And then, just a few years later, they followed it up with a slightly different technique, again with Bert, Rhys and a group of others, for a site called Nawalabila, which many of us are familiar with. Again, they showed 50,000 to 60,000 years of occupation but with tantalising hints that there were stone tools even deeper down buried in the rubble. Of course, as many of our fields, you could have heard a pin drop when these results came out. I think it’s fair to say from the carbon community that we had to have a serious look at what we were dating, why we were dating it and what it actually meant in practice.

I was very fortunate. I came to ANU where Michael Bird who was here with Keith Feifer and others were developing a new method for carbondating which was stripping out any contamination we could find from charcoal and pushing back the limits of the dating method back to 60,000. Mike was instrumental in supporting our application as a collaborator. I didn’t know Mike at the time, and then we met in Northbourne Avenue, and suddenly all these sites came out of cupboards and bags buried in the ANU. We started looking at potential sites.

One of the first ones we went to was a site called Devil’s Lair, which I liked because it was actually near a winery which was very pleasant. One of the wonderful things I found inspirational was the fact that a whole range of different methods were being used – with the latest techniques but also including the more traditional ones. Mike had got this team together where we were using traditional radiocarbon dating, we were using modern, Bert was doing luminescence, we had other people doing electron spin resonance – Rainer Grun and others – and it was the whole works.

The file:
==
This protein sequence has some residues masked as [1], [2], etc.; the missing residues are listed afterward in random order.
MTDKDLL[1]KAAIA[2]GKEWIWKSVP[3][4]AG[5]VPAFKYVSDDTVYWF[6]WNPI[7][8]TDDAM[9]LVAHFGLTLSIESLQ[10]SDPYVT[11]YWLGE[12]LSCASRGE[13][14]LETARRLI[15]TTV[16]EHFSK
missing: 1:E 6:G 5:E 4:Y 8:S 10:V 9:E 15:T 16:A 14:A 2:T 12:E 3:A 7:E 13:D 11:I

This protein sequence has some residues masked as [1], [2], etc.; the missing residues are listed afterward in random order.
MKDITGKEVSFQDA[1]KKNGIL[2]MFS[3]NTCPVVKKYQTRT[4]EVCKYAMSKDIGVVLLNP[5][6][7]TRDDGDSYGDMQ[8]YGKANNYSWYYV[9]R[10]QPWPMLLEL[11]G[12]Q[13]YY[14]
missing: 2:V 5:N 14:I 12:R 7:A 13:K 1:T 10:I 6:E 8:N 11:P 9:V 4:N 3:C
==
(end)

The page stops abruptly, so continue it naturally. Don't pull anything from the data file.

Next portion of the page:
I remember we were on tenterhooks when we’re running the samples and I remember calling up Mike when we got the numbers through. The traditional carbondating method hit 40,000 and just dropped away; we punched right through and got to 48,000; and the luminescence supported it. It really was an incredible adrenaline buzz. Getting it published was a whole other matter, but we’ve all been there.

Since then we have done a whole range of sites, and Puritjarra was another one. We applied the method to Puritjarra and found occupation going back 31,000 with carbondating. What’s lovely about it is that by applying all these different modern methods, getting teams together - people that I would never have normally met - and bouncing those ideas around, we were extremely fortunate to play intellectually with something that I would never have done before. What’s really lovely is it has set the trend of where things are going now: we’re using different methods of dating, different tools of pre-treatments; different types of luminescence being applied, and the methods are becoming more and more refined. Now we’re really honing down on the precision as well and pushing those limits for where people were, when and what impact they had on the landscape. I think given the time, I had probably better stop. Thank you. [applause]